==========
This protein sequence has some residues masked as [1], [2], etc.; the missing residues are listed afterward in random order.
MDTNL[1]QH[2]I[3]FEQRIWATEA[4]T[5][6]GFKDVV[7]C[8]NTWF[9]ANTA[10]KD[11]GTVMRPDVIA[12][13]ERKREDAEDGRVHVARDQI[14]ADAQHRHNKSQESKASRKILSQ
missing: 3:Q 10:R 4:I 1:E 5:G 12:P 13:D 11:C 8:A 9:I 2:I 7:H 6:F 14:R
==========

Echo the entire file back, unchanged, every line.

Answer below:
This protein sequence has some residues masked as [1], [2], etc.; the missing residues are listed afterward in random order.
MDTNL[1]QH[2]I[3]FEQRIWATEA[4]T[5][6]GFKDVV[7]C[8]NTWF[9]ANTA[10]KD[11]GTVMRPDVIA[12][13]ERKREDAEDGRVHVARDQI[14]ADAQHRHNKSQESKASRKILSQ
missing: 3:Q 10:R 4:I 1:E 5:G 12:P 13:D 11:C 8:A 9:I 2:I 7:H 6:F 14:R